Putting breast cancer in the dust

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A group of new runners has been taking to the trails over the summer to build up their stamina for the distance. It’s all in preparation for the upcoming Run for the Cure on Oct. 1.

The group, organized by the Running Room, offers the participants the training to run five kilometres, the length of the popular charity event. They have been getting a lot more out of it than just stamina, however.

“Their conversations are pretty interesting. There’s stuff that I haven’t had to deal with in a clinic before,” said organizer Warren Footz. “They talk about treatments. It’s just interesting to talk about the different drugs and different health issues that they have. Listening actually helps me to design what we’re going to do with the clinic and who I bring in for guest speakers.”

Since the summer, the group of 10 has been learning to run as part of this popular clinic, catered in this case towards this unique group. These women have either had breast cancer or have finished treatment, so meetings start off with guest presentations on diet, physiology, proper footwear and even bra fitting to offer a learning component before everyone sets off on the Red Willow trails. Footz has even brought in other breast cancer survivors to offer encouragement to the group.

Some of the best encouragement that they find is from each other.

“They say they have good days; they say they have bad days, but they think that it’s fantastic. I think it’s a wonderful way to meet other people as well who have gone through the same experience,” offered Christine Huellstrung, the running leader.

She isn’t a breast cancer survivor herself but she still has many reasons to see them succeed.

“I believe that everyone knows somebody that has had cancer,” she continued, quickly rattling off a list that included her grandparents, parents, aunts and an uncle, some of whom did not survive their cancer fights.

“I’ve had two aunts that have suffered through breast cancer. For women, they say that joining the group has been excellent to help them recover, to meet other women also.”

Learning to run sounds funny but it’s a serious subject. These beginners work their way up from running one minute and walking one minute to eventually get up to five-minute intervals, and longer. Some of them prefer to stick with walking and that’s okay too. It’s all about getting active and staying active, Footz said.

Of course, there’s the larger battle too. The Run for the Cure will see hundreds of participants on that Sunday morning. They are all showing their resilience while also bringing in pledges for the Canadian Cancer Foundation. Anyone can offer online donations by searching for ‘St.Albert Running Room Running Buddies’ at cibcrunforthecure.supportcbcf.com.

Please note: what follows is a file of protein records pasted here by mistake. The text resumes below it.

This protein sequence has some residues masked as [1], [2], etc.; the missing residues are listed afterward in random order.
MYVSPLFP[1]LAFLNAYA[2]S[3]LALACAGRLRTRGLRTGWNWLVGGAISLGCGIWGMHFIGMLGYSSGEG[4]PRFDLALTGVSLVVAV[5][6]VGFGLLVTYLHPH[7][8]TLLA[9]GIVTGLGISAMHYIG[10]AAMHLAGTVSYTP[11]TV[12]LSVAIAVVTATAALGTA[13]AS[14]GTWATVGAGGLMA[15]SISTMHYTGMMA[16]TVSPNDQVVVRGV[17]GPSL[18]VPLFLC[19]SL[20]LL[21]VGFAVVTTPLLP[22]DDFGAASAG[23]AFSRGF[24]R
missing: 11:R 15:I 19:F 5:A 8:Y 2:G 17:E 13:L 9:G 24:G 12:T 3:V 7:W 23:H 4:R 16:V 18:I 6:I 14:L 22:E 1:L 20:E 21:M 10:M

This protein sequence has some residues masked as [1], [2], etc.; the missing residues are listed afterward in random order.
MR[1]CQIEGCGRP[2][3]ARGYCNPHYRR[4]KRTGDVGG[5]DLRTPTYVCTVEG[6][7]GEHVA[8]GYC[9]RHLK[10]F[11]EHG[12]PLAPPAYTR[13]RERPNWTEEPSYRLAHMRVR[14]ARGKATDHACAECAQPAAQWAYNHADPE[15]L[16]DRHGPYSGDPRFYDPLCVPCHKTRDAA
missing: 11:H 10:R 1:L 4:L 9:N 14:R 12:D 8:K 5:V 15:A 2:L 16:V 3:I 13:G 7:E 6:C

In its 20-year history, the run has seen nearly 100,000 participants in total, bringing in more than $17 million every year.

The support for research is phenomenal but Footz always knows the main underlying importance of getting survivors to make the distance.

“Just seeing the people cross the finish line for the first time … it’s quite inspiring.”

United Way kicks off campaign

The community organization announced its annual campaign launch on Thursday with its sights set on breaking the chain of poverty.

United Way works with over 50 funded partners and agencies, delivering more than 100 programs to support thousands of people who are struggling in poverty in the Alberta capital region.

“The truth is poverty holds us all back. But we also know that if we join together, we will create a different future. We will create a community where every person gets a chance to take a positive pathway out of poverty,” said Carman McNary, the campaign co-chair. To give extra incentive for people to offer their support for the cause, the Edmonton Community Foundation also announced that it was putting forward a $1.5 million grant to match donations at the leadership level.

People can make donations online at www.myunitedway.ca or by calling 780-990-1000.

Terry Fox Run a success

Last Sunday’s Terry Fox Run showed a marked increase in size, according to organizer Crystal King.

She noted that there was a 56 per cent increase in participation and a 10 per cent increase in funds raised with more than $10,000 coming to the Terry Fox Foundation. Since its inception in 1981, it has raised more than $700 million through events held all around the world.

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Scott Hayes

Scott Hayes joined the St. Albert Gazette in 2008. Scott writes about the arts, entertainment, movies, culture, community groups, and charities. He also writes general news, features, columns and profiles on people.